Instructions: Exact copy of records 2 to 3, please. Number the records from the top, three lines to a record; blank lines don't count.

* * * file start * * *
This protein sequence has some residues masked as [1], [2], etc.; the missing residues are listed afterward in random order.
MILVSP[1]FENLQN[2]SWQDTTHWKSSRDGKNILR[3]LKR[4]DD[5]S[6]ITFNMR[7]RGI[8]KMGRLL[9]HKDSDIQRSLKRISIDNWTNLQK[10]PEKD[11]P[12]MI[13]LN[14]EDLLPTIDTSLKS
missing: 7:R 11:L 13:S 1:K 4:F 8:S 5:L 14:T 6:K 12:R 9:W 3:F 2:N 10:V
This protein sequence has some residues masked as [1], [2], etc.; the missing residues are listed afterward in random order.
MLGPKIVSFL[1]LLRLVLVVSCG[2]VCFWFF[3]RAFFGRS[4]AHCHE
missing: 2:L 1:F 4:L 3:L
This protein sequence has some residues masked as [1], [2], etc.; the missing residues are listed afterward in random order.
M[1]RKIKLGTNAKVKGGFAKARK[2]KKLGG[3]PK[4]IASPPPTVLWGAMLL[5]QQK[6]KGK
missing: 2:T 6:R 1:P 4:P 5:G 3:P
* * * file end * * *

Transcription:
This protein sequence has some residues masked as [1], [2], etc.; the missing residues are listed afterward in random order.
MLGPKIVSFL[1]LLRLVLVVSCG[2]VCFWFF[3]RAFFGRS[4]AHCHE
missing: 2:L 1:F 4:L 3:L
This protein sequence has some residues masked as [1], [2], etc.; the missing residues are listed afterward in random order.
M[1]RKIKLGTNAKVKGGFAKARK[2]KKLGG[3]PK[4]IASPPPTVLWGAMLL[5]QQK[6]KGK
missing: 2:T 6:R 1:P 4:P 5:G 3:P